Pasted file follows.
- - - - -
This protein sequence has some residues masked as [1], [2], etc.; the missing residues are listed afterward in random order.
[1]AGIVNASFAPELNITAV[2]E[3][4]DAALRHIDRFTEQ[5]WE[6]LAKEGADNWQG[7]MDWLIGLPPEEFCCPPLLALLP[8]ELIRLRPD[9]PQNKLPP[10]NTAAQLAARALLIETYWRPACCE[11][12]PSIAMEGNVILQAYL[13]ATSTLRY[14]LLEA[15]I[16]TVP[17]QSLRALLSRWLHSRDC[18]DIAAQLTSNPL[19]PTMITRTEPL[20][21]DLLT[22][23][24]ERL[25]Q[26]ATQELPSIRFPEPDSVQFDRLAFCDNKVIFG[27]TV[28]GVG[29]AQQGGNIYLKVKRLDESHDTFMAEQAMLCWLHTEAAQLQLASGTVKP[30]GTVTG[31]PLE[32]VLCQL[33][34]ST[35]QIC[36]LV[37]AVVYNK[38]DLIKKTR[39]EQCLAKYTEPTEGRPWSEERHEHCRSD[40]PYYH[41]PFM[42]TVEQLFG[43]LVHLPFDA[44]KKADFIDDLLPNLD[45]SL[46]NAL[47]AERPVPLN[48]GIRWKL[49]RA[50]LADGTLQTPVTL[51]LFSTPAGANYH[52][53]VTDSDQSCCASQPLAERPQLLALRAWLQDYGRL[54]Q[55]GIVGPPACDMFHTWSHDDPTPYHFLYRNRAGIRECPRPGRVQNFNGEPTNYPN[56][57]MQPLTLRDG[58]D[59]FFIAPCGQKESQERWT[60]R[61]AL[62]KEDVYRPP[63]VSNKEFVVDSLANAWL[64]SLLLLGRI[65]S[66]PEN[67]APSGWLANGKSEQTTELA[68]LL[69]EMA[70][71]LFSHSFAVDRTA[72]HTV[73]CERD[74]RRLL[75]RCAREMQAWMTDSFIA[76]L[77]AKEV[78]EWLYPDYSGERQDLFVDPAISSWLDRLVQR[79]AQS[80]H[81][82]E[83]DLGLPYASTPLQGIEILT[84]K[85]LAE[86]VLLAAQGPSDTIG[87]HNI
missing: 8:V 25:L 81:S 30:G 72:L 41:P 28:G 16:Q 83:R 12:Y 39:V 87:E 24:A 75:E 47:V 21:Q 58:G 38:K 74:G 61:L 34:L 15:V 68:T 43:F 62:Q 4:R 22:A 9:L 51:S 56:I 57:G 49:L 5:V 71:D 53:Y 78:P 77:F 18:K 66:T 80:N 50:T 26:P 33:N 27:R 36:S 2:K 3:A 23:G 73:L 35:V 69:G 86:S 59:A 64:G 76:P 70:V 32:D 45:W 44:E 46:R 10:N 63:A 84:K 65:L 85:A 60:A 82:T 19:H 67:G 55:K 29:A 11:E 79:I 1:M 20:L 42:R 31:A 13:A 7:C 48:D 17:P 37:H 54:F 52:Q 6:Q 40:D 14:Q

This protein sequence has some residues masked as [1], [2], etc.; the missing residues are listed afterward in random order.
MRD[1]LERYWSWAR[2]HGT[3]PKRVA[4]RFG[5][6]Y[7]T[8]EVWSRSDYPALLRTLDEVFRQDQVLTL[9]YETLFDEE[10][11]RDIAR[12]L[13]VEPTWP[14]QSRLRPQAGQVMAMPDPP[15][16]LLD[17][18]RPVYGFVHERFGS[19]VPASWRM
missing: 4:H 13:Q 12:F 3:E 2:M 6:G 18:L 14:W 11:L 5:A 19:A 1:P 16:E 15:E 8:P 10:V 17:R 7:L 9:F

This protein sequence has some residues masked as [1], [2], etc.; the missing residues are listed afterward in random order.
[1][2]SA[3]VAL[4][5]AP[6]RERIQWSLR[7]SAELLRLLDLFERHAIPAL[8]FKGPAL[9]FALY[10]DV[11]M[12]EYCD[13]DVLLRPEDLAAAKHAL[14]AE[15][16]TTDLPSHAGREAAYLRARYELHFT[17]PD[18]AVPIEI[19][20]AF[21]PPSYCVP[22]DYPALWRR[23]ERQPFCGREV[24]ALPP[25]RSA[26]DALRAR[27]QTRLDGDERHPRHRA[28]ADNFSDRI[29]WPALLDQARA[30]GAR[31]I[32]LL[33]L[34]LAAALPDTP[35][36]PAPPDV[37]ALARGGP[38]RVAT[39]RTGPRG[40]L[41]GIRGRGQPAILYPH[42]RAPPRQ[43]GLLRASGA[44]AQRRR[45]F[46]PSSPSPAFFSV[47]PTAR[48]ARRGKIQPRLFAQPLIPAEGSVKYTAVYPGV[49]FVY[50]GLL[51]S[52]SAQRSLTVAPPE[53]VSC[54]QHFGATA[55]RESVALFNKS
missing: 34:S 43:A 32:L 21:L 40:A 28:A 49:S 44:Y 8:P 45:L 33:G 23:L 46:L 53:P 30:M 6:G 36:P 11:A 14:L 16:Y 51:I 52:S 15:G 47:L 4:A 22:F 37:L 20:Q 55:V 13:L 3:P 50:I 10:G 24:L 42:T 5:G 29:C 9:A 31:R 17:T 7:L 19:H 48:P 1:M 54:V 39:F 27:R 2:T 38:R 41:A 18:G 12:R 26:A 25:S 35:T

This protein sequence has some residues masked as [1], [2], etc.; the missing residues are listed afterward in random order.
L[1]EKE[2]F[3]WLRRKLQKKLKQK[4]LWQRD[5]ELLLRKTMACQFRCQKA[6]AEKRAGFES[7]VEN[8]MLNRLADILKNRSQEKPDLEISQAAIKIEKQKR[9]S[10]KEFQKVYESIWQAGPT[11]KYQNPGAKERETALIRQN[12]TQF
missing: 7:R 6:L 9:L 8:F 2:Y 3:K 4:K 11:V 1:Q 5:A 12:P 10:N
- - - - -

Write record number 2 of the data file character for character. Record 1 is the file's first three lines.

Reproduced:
This protein sequence has some residues masked as [1], [2], etc.; the missing residues are listed afterward in random order.
MRD[1]LERYWSWAR[2]HGT[3]PKRVA[4]RFG[5][6]Y[7]T[8]EVWSRSDYPALLRTLDEVFRQDQVLTL[9]YETLFDEE[10][11]RDIAR[12]L[13]VEPTWP[14]QSRLRPQAGQVMAMPDPP[15][16]LLD[17][18]RPVYGFVHERFGS[19]VPASWRM
missing: 4:H 13:Q 12:F 3:E 2:M 6:G 18:L 14:W 11:L 5:A 19:A 1:P 16:E 15:E 8:P 10:V 17:R 7:L 9:F